Really bad day | allnurses

Really bad day

  1. 0 Hi, guys-need some TLC
    Ive been precepting in an open heart unit and have had few hearts. Enough to get my confidence up I guess. yesterday I had a triple bypass with aortic valve replacement. He came on temp pacer fully paced-no underlying rhythm-complete heart block. Well he was very sluggish and difficult to keep pressures up, and his preloads were high due to his incompetent right ventricle(TEE showed).A nurse-not my preceptor, came by and said that if we upped the heart rate we might get better outputs and started to increase the rate 80 to 90. Immediately he went into VTach-Vfib. Had to shock twice, drugs, fluids wide open, pressures now in 300's then 80's, high preload, hh down 2 points but no tamponade or serious bleed.
    I guess I am just replaying in my mind what happened or what I missed(many things for sure). I am questioning if she inadvertently hit pause as she had some problems unlocking the pacer, did he get too much fluids?Surgeon asked for a lot of fluids and milrinone/epi. I am exhausted and not even sure that Ill survive this specialty.
  2. Visit  Zaphod profile page

    About Zaphod

    Zaphod has '4' year(s) of experience and specializes in 'ICU-CCRN, CVICU, SRNA'. From 'Miami'; Joined Jun '10; Posts: 188; Likes: 168.

    15 Comments so far...

  3. Visit  aCRNAhopeful profile page
    1
    Sounds like a similar circumstance I've seen in the past. Did they graft the RCA? I'm asking because with an AVR the surgeon can accidentally comprimise the ostium of the RCA and cause inferior wall/rv injury. That would explain the 3rd degree HB too.
    Zaphod likes this.
  4. Visit  Zaphod profile page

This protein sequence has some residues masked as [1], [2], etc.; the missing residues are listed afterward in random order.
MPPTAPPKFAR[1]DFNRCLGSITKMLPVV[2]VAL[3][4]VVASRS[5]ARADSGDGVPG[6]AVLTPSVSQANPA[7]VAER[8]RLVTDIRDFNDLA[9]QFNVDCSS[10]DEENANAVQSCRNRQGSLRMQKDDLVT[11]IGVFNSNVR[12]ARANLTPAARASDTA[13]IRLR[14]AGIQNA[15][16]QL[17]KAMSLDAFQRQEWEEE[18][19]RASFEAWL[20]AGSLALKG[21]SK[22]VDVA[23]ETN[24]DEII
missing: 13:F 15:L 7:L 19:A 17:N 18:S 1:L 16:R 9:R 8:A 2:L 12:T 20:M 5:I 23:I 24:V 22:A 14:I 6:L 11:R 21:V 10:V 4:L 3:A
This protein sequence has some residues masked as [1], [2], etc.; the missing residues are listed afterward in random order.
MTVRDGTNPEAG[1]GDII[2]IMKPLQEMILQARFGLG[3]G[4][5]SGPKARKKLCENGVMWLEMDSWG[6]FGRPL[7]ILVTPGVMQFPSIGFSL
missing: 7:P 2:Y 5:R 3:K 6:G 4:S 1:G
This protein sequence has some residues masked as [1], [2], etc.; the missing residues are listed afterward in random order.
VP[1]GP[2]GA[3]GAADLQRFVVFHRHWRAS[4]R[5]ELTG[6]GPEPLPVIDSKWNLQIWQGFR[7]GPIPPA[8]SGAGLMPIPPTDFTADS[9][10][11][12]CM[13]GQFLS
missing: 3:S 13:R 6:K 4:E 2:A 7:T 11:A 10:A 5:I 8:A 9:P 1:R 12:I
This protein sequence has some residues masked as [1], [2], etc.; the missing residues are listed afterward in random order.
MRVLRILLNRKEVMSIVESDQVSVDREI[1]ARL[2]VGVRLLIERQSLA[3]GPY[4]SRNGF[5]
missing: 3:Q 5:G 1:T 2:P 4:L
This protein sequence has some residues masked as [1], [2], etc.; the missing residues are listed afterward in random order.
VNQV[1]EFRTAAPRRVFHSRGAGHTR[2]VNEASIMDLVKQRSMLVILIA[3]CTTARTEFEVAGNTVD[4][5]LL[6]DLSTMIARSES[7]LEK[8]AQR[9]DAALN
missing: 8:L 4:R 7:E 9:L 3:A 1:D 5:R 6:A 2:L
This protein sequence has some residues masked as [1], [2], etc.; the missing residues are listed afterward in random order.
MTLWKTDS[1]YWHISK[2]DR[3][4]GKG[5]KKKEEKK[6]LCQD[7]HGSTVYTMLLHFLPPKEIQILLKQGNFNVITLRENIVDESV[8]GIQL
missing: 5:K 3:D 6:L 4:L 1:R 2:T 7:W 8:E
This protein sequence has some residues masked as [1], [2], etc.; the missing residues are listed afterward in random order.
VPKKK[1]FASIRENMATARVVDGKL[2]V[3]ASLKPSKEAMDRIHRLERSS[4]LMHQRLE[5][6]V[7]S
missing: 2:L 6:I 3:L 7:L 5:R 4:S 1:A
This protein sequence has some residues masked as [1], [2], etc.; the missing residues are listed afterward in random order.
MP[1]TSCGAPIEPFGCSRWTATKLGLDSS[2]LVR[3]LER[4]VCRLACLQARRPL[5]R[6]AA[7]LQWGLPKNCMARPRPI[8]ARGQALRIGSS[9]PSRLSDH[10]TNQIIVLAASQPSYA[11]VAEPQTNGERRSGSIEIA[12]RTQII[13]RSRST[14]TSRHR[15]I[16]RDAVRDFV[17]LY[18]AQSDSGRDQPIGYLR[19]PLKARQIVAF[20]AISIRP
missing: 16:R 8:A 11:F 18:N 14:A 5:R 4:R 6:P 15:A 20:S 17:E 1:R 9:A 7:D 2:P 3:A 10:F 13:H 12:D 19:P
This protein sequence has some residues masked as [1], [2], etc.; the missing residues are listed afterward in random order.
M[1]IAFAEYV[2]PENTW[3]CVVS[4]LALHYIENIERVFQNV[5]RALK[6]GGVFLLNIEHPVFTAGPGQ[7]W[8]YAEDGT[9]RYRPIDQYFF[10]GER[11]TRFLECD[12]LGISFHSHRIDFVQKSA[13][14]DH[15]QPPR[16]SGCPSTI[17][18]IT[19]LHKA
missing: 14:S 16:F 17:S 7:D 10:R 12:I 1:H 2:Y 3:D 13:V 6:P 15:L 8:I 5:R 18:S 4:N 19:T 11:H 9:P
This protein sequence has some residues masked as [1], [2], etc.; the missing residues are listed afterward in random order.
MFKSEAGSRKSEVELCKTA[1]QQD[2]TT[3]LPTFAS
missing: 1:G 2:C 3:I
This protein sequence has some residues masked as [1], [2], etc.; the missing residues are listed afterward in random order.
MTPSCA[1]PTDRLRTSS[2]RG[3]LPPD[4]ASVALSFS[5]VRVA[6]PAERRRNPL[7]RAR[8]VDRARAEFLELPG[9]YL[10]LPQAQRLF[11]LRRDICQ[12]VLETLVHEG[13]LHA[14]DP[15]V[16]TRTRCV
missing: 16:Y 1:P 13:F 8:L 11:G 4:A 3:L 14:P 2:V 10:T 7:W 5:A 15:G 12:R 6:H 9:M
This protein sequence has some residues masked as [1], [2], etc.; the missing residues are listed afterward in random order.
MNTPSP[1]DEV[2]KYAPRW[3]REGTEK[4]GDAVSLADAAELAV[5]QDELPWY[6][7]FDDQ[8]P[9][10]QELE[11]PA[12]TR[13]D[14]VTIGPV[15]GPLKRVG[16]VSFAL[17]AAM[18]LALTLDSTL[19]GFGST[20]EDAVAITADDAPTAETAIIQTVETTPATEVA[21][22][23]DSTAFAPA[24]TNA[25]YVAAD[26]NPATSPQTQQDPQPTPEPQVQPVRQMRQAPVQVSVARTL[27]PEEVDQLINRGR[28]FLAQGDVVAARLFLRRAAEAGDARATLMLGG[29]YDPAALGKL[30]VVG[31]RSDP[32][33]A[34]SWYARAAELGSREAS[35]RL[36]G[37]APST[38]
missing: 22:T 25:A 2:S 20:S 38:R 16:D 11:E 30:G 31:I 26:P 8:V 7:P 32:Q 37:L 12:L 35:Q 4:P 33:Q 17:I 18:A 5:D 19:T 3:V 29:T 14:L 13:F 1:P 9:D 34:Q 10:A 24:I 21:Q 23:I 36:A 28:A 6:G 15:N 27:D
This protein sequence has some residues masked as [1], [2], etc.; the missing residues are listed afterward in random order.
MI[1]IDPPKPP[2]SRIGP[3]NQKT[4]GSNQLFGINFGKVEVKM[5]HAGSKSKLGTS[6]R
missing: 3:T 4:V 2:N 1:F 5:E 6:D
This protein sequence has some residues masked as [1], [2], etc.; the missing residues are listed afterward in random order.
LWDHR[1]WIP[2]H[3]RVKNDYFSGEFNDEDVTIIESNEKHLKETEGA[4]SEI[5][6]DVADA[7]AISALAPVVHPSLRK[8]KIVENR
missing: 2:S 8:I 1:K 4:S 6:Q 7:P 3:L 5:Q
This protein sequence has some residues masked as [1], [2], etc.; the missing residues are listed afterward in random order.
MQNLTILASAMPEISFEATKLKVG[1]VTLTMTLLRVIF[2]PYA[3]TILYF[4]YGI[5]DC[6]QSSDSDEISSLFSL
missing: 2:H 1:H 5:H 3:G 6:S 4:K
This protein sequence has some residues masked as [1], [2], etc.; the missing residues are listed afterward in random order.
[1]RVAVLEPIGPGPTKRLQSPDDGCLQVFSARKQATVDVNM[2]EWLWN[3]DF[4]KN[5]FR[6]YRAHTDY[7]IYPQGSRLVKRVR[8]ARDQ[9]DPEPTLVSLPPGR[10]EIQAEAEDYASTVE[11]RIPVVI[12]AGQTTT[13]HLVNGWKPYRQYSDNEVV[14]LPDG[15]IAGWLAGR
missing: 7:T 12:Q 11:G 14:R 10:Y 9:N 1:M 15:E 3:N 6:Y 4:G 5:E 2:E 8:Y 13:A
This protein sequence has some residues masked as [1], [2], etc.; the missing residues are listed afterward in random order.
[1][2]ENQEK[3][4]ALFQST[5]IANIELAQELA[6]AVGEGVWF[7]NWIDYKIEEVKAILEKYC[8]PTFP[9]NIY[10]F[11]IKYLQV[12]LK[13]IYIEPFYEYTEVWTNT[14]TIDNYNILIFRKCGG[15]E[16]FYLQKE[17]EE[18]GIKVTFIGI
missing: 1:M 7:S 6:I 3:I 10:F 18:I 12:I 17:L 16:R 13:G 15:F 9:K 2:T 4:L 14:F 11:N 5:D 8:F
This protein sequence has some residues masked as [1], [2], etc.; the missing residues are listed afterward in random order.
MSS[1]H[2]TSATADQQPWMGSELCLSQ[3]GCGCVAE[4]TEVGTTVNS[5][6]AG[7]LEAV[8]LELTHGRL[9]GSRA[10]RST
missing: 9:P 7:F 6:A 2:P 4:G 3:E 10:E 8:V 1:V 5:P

1
    yes he did.
    RCA/LAD and OM were grafted. I just dont understand why as soon as she touched the pacer-icreased by few beats he went in to VTach-Is it a coincidence?She is really beating herself up and I feel pretty bad as well. Oh, and something else is that he swung from resp.alkalosis to metabolic acidosis within 3 hours. CV patients are such puzzles.
    thank you so much aCRNA hopeful-you have been a wealth of info
    Last edit by Zaphod on Oct 26, '10
    fiveofpeep likes this.
  5. Visit  aCRNAhopeful profile page
    0
    Well if she was turning up the rate there may be a slight chance that it pacer-spiked on the wrong part of a t wave. That shouldnt happen if the temp pacer senses appropriately but as we all have seen they often don't. Now, awhile back I was reading over a printed version of a power point presentation about our temp pacer it said that the right way to check an underlying rhythm was to slowly turn down the pacer rate until the intrinsic rhythm overrides the pacer rate and said NOT to pause the pacemaker. It showed a slide of someone pausing the pacemaker and then the person going into vtach->vfib. However that makes ZERO sense to me as to why that would happen. Anyone know?? Either way, no one should beat themselves up about it. Just try to figure out if theres anything you would do differently next time and learn. In this case, sounds like there really was no explanation and it was probably just a sick heart.